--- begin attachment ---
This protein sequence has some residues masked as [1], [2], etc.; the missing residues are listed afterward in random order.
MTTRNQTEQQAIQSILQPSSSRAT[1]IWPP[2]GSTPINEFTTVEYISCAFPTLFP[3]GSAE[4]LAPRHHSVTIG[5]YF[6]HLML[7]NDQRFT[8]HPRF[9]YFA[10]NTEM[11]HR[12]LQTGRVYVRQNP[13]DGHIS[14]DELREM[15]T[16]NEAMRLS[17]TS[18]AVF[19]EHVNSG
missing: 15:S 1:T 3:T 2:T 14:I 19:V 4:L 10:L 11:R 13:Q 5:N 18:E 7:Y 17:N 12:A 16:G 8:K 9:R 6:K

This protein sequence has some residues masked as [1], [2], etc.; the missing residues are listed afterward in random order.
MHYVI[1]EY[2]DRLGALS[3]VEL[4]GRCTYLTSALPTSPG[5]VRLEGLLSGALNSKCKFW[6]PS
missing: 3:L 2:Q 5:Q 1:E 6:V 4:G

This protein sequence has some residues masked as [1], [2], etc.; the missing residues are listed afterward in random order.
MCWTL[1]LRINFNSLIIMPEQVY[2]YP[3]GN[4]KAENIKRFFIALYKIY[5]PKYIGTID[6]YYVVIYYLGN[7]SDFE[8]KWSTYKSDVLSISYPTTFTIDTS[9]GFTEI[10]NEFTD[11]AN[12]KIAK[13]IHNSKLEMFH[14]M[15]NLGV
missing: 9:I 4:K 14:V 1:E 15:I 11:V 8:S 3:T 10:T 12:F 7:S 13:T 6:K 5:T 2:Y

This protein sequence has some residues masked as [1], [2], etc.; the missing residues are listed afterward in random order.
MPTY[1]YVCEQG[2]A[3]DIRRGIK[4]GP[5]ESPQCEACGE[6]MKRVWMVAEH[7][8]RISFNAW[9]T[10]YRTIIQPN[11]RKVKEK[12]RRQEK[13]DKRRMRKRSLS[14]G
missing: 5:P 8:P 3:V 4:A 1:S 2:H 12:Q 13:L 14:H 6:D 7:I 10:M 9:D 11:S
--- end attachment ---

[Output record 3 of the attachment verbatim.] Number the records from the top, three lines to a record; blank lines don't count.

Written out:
This protein sequence has some residues masked as [1], [2], etc.; the missing residues are listed afterward in random order.
MCWTL[1]LRINFNSLIIMPEQVY[2]YP[3]GN[4]KAENIKRFFIALYKIY[5]PKYIGTID[6]YYVVIYYLGN[7]SDFE[8]KWSTYKSDVLSISYPTTFTIDTS[9]GFTEI[10]NEFTD[11]AN[12]KIAK[13]IHNSKLEMFH[14]M[15]NLGV
missing: 9:I 4:K 14:V 1:E 15:I 11:V 8:S 3:T 10:T 12:F 7:S 13:T 6:K 5:T 2:Y